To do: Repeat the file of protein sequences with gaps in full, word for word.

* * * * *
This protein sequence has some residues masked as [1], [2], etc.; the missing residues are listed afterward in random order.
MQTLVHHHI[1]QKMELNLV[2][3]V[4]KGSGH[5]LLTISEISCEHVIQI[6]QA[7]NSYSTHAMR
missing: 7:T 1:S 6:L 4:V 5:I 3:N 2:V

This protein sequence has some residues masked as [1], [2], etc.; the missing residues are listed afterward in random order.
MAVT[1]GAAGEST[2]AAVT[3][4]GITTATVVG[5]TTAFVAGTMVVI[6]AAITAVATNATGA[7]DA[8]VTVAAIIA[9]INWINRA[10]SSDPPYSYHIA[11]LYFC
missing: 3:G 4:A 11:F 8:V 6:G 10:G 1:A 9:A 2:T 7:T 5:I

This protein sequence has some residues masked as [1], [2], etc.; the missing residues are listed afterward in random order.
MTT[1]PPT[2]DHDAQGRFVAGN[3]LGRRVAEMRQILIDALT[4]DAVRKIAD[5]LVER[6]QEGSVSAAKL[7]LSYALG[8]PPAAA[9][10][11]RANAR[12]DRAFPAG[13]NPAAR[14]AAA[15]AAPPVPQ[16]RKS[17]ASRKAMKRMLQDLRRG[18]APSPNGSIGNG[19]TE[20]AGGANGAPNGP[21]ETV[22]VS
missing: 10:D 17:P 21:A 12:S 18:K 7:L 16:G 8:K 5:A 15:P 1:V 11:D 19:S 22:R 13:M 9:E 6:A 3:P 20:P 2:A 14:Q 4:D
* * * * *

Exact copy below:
This protein sequence has some residues masked as [1], [2], etc.; the missing residues are listed afterward in random order.
MQTLVHHHI[1]QKMELNLV[2][3]V[4]KGSGH[5]LLTISEISCEHVIQI[6]QA[7]NSYSTHAMR
missing: 7:T 1:S 6:L 4:V 5:I 3:N 2:V

This protein sequence has some residues masked as [1], [2], etc.; the missing residues are listed afterward in random order.
MAVT[1]GAAGEST[2]AAVT[3][4]GITTATVVG[5]TTAFVAGTMVVI[6]AAITAVATNATGA[7]DA[8]VTVAAIIA[9]INWINRA[10]SSDPPYSYHIA[11]LYFC
missing: 3:G 4:A 11:F 8:V 6:G 10:G 1:A 9:A 2:T 7:T 5:I

This protein sequence has some residues masked as [1], [2], etc.; the missing residues are listed afterward in random order.
MTT[1]PPT[2]DHDAQGRFVAGN[3]LGRRVAEMRQILIDALT[4]DAVRKIAD[5]LVER[6]QEGSVSAAKL[7]LSYALG[8]PPAAA[9][10][11]RANAR[12]DRAFPAG[13]NPAAR[14]AAA[15]AAPPVPQ[16]RKS[17]ASRKAMKRMLQDLRRG[18]APSPNGSIGNG[19]TE[20]AGGANGAPNGP[21]ETV[22]VS
missing: 10:D 17:P 21:A 12:S 18:K 7:L 16:G 8:K 5:A 15:P 1:V 11:D 19:S 22:R 13:M 9:E 6:A 3:P 20:P 2:A 14:Q 4:D